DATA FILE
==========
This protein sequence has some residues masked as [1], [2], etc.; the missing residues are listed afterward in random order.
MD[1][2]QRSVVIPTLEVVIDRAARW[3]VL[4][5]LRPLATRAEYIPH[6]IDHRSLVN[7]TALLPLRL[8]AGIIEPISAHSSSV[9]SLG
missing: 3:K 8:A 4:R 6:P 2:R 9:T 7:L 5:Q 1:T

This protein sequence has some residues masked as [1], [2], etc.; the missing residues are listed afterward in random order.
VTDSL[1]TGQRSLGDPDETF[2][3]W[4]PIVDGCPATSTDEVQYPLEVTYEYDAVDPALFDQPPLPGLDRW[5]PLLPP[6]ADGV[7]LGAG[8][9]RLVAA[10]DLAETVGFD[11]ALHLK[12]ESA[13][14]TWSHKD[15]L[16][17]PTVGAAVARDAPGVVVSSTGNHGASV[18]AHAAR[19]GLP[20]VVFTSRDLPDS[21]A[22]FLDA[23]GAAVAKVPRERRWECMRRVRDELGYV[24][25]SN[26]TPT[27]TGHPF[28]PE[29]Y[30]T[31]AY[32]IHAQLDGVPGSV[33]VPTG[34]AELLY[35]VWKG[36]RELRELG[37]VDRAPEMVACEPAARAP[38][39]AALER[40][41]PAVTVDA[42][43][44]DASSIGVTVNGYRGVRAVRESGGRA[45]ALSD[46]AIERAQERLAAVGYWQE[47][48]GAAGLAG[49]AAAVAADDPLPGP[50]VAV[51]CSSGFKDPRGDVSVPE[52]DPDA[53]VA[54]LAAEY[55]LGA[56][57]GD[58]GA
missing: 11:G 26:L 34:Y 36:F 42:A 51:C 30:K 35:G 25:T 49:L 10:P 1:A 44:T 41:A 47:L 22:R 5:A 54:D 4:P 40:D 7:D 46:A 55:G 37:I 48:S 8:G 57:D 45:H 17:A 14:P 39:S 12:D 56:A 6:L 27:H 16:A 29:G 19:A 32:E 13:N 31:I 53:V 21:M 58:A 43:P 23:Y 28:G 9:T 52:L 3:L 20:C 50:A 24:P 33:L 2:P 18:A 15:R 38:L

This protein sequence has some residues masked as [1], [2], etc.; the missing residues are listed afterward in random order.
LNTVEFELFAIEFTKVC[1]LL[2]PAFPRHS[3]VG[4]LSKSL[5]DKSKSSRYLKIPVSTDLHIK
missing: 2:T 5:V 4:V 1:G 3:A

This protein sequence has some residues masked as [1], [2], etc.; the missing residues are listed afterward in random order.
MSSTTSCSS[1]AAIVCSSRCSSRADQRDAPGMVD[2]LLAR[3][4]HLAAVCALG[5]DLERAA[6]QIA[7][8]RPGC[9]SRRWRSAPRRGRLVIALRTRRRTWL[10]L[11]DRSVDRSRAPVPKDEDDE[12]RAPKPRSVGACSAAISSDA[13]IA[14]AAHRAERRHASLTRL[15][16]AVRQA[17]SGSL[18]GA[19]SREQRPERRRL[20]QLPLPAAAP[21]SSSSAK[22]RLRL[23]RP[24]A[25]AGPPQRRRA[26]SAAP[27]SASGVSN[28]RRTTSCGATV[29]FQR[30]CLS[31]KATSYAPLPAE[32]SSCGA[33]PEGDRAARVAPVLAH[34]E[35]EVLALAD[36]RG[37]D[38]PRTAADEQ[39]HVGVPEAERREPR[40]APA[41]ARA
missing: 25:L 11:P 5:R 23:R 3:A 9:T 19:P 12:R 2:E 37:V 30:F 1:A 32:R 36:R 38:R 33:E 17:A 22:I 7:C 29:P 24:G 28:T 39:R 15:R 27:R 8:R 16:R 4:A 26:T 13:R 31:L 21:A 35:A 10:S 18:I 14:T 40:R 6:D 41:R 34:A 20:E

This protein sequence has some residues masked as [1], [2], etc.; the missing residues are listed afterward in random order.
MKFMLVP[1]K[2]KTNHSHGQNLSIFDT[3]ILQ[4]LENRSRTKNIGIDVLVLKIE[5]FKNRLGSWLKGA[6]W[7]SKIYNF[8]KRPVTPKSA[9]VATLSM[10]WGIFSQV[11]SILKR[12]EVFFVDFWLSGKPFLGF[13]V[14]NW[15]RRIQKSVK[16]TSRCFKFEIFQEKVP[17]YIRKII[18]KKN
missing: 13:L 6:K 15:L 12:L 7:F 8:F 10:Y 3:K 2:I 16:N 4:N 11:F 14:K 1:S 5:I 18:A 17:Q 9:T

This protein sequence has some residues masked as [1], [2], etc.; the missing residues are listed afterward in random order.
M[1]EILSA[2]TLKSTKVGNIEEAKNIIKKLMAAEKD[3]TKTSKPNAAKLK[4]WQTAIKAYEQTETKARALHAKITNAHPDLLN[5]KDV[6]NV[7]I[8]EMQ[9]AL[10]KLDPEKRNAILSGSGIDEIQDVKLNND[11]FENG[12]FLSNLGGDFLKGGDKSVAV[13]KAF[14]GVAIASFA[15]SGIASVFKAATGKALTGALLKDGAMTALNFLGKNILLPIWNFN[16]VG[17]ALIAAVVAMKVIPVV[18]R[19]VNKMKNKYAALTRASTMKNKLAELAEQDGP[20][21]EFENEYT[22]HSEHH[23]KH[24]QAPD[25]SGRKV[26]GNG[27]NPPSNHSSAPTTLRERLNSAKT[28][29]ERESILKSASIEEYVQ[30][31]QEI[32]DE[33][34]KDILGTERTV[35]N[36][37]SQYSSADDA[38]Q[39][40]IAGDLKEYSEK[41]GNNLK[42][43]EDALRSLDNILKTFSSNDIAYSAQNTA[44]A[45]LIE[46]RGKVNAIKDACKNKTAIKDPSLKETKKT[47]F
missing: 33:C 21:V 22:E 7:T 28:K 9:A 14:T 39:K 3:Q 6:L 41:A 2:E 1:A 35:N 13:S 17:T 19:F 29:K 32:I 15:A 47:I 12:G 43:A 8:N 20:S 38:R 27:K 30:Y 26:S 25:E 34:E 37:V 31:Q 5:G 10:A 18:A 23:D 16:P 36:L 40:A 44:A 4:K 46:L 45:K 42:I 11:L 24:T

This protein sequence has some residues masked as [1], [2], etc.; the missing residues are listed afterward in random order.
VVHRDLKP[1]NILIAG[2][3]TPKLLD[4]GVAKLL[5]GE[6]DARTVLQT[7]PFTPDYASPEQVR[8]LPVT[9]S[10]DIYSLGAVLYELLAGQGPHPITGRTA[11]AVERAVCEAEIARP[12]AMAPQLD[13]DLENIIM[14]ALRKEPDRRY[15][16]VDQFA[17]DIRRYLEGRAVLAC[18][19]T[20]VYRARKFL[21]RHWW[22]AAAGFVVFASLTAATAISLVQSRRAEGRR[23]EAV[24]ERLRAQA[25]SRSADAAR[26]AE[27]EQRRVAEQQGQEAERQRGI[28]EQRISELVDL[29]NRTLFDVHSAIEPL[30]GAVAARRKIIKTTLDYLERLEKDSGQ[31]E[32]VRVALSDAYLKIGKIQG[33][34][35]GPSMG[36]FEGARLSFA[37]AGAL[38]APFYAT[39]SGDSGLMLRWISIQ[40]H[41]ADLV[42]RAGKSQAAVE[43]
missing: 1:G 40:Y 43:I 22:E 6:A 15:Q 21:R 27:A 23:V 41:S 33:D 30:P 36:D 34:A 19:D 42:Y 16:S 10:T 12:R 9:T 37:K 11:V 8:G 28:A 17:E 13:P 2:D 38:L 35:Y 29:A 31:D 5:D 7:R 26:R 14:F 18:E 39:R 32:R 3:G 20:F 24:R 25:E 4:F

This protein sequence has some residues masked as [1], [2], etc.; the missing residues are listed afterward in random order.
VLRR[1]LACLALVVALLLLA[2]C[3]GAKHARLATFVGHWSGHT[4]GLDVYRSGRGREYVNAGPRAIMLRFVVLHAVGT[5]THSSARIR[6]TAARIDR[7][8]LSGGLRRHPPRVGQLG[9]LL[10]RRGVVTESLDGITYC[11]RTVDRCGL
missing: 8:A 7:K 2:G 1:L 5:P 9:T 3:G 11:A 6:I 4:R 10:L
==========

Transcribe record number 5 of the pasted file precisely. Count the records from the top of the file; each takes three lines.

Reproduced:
This protein sequence has some residues masked as [1], [2], etc.; the missing residues are listed afterward in random order.
MKFMLVP[1]K[2]KTNHSHGQNLSIFDT[3]ILQ[4]LENRSRTKNIGIDVLVLKIE[5]FKNRLGSWLKGA[6]W[7]SKIYNF[8]KRPVTPKSA[9]VATLSM[10]WGIFSQV[11]SILKR[12]EVFFVDFWLSGKPFLGF[13]V[14]NW[15]RRIQKSVK[16]TSRCFKFEIFQEKVP[17]YIRKII[18]KKN
missing: 13:L 6:K 15:L 12:L 7:F 8:F 10:Y 3:K 2:I 16:N 4:N 11:F 14:K 1:S 5:I 18:A 17:Q 9:T